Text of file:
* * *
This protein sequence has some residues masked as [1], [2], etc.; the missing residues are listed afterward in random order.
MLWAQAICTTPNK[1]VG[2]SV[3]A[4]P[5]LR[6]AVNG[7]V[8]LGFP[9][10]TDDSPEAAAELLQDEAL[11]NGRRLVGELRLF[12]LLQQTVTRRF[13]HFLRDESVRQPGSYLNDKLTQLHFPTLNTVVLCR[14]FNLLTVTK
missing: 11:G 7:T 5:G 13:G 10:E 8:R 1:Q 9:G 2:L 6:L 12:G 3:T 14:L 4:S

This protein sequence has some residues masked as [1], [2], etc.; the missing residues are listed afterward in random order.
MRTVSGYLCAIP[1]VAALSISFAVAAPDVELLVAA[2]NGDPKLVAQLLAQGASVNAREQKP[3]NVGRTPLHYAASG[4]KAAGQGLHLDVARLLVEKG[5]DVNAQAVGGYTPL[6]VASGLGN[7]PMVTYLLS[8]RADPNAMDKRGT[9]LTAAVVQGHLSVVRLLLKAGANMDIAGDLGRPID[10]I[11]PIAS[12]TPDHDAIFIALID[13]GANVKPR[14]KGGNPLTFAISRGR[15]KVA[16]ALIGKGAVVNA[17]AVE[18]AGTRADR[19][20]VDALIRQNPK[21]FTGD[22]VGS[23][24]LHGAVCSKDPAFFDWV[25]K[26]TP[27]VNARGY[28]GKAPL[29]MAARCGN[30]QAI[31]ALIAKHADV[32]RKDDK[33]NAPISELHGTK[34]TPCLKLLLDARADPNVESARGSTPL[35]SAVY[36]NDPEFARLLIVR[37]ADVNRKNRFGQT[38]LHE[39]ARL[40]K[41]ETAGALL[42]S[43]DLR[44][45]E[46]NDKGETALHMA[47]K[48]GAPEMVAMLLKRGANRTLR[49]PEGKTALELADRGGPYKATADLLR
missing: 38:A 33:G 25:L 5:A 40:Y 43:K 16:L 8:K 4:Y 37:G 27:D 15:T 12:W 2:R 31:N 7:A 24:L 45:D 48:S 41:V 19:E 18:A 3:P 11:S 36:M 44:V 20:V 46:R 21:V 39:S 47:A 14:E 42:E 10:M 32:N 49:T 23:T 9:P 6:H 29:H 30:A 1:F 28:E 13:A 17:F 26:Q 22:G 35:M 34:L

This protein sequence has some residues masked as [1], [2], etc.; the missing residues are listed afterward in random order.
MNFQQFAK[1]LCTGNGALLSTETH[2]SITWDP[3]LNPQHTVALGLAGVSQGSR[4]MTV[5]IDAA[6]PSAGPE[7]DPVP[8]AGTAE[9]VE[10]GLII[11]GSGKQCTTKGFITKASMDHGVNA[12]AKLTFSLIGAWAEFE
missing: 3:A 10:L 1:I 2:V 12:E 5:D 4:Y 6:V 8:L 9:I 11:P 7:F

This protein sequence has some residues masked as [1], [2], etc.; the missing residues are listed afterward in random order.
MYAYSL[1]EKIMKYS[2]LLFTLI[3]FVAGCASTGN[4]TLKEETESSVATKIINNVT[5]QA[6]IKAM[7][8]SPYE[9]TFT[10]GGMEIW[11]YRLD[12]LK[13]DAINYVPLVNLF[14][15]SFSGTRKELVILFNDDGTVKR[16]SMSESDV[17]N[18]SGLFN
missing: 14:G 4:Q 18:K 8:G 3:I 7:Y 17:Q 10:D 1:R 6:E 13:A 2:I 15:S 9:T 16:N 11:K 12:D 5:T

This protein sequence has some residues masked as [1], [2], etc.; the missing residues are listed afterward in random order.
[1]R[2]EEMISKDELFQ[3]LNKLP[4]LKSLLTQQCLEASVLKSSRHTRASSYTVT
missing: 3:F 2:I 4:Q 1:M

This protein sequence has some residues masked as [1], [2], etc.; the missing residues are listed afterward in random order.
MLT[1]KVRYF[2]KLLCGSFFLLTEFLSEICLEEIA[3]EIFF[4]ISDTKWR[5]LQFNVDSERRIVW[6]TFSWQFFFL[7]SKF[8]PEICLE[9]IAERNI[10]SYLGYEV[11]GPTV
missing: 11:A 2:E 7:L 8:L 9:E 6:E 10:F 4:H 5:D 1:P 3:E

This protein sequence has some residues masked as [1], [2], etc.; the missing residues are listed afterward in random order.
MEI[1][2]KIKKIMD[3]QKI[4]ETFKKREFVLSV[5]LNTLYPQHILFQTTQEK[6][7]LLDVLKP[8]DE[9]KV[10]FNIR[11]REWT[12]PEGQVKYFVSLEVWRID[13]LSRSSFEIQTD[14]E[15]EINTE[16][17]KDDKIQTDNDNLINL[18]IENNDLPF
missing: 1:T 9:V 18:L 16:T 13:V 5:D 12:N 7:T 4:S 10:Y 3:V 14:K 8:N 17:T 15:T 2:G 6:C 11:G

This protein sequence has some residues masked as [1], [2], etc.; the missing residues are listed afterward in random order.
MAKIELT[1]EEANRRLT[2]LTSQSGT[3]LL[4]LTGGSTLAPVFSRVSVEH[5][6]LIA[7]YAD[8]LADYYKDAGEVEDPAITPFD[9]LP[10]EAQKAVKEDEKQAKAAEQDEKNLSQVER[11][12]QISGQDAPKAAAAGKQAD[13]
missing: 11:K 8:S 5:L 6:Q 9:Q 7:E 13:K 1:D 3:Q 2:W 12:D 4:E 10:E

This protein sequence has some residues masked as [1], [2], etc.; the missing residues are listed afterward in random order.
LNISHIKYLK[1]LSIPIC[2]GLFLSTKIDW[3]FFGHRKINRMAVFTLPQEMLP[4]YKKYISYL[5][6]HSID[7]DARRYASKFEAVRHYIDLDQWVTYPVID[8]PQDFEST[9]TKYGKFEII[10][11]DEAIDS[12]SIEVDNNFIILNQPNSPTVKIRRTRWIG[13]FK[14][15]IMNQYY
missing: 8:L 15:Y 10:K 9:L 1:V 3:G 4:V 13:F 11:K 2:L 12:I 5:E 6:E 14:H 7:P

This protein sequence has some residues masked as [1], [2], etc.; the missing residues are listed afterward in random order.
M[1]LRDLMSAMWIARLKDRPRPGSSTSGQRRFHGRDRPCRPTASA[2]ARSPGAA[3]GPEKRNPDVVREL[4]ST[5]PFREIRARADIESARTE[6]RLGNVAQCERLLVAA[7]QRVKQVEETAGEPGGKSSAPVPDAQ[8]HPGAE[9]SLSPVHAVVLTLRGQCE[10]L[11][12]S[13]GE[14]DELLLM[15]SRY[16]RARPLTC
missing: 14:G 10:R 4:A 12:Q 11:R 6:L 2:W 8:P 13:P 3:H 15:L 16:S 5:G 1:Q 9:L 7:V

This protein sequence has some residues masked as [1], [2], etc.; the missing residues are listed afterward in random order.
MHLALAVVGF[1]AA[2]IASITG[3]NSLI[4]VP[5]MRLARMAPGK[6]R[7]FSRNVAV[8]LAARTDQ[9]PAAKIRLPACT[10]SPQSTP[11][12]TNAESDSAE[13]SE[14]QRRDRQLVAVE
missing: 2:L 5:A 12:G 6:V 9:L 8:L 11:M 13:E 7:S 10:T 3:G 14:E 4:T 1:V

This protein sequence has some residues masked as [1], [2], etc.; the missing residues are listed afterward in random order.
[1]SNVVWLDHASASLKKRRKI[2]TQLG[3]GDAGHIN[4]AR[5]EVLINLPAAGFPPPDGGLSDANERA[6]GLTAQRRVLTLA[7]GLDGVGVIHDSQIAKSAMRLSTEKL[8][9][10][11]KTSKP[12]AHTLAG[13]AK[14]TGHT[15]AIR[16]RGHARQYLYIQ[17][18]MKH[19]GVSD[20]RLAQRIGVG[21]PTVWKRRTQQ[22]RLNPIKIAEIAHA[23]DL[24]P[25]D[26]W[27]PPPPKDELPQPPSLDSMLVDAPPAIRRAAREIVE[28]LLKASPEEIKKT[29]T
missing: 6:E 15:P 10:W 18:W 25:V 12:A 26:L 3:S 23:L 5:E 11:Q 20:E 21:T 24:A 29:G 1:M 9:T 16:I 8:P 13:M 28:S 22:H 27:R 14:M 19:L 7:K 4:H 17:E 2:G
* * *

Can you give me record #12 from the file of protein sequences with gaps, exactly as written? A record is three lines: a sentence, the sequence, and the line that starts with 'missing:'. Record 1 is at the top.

This protein sequence has some residues masked as [1], [2], etc.; the missing residues are listed afterward in random order.
[1]SNVVWLDHASASLKKRRKI[2]TQLG[3]GDAGHIN[4]AR[5]EVLINLPAAGFPPPDGGLSDANERA[6]GLTAQRRVLTLA[7]GLDGVGVIHDSQIAKSAMRLSTEKL[8][9][10][11]KTSKP[12]AHTLAG[13]AK[14]TGHT[15]AIR[16]RGHARQYLYIQ[17][18]MKH[19]GVSD[20]RLAQRIGVG[21]PTVWKRRTQQ[22]RLNPIKIAEIAHA[23]DL[24]P[25]D[26]W[27]PPPPKDELPQPPSLDSMLVDAPPAIRRAAREIVE[28]LLKASPEEIKKT[29]T
missing: 6:E 15:P 10:W 18:W 25:V 12:A 26:L 3:S 23:L 5:E 11:Q 20:E 21:T 24:A 29:G 1:M 9:T 16:I 8:P 13:M 28:S 22:H 27:R 14:M 19:L 7:K 4:H 17:E 2:G